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Cuban parents arrested for home education

Cuban pastor Ramón Rigal and his wife Adya living in Cuba decided to homeschool because they wanted a better education for their children. “We wanted the freedom to give our children the education that we, the parents, have chosen,” Ramón explained.

Ramón tried to discuss this with the authorities, but were told that if they were to do this, he and his wife would be imprisoned and their children sent away, just like the apartheid government did in South Africa. The parents Andre and Bokkie Meintjies were jailed in 1994, and their children were placed in an orphanage, because they educated their children at home. However a few years later the Nelson Mandela government legalised home education in South Africa with the publication of the South African School Act in 1996, in which provision was made for home education in sec. 51.

On February 21 at 8:15 p.m., two police officers showed up at Ramón and Adya’s home with the intent to take them to police station. After pleading with the police not to take them because their children were home, Ramón offered to that he and his wife would appear at the office later.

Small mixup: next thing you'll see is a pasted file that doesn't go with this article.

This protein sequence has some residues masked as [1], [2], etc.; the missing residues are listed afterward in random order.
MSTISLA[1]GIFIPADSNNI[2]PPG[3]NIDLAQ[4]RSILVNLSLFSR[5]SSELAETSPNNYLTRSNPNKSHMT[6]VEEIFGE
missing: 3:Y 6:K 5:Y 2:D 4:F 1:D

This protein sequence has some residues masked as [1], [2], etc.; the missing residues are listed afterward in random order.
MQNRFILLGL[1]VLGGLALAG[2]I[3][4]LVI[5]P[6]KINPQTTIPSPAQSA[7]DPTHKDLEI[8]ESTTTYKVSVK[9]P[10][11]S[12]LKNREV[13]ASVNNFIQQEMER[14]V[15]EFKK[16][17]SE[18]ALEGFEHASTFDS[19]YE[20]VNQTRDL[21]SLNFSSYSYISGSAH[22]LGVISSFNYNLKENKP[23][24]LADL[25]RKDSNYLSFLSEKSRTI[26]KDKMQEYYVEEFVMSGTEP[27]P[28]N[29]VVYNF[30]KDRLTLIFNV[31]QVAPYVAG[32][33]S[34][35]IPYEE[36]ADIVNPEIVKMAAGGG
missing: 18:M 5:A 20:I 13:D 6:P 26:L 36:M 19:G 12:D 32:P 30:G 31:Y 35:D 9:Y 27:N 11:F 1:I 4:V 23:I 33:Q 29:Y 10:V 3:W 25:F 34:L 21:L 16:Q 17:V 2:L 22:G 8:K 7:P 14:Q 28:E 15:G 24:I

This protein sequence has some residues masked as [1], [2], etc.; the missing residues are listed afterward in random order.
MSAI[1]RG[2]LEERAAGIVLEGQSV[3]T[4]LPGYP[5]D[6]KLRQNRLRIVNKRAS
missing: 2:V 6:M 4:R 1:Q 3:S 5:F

When they arrived at the police station, the Rigals were formally arrested and charged with “acting contrary to the normal development of a minor” and were detained the entire day as well as the next day. Both parents are now required to check in with the police every week in person until their trial.

The Pestalozzi Trust has written a letter to the Cuban embassy in Pretoria and requested them to release the family and allow for home education in Cuba. Click here to read the letter.

The Homeschool Legal Defense Association (HSLDA) in the USA has also written a letter to Cuban authorities and has created a petition that parents can sign to support the family in Cuba.

South African parents are encouraged to support homeschooling parents by signing this petition. Click here to sign the petition.

It is thanks to support from homeschoolers that the South African government made provision for home education in South Africa, and therefore South African parents should also support homeschooling parents in other countries.

 The photo below shows Ramón Rigal and his wife Adya while waiting in the police station.

 

 

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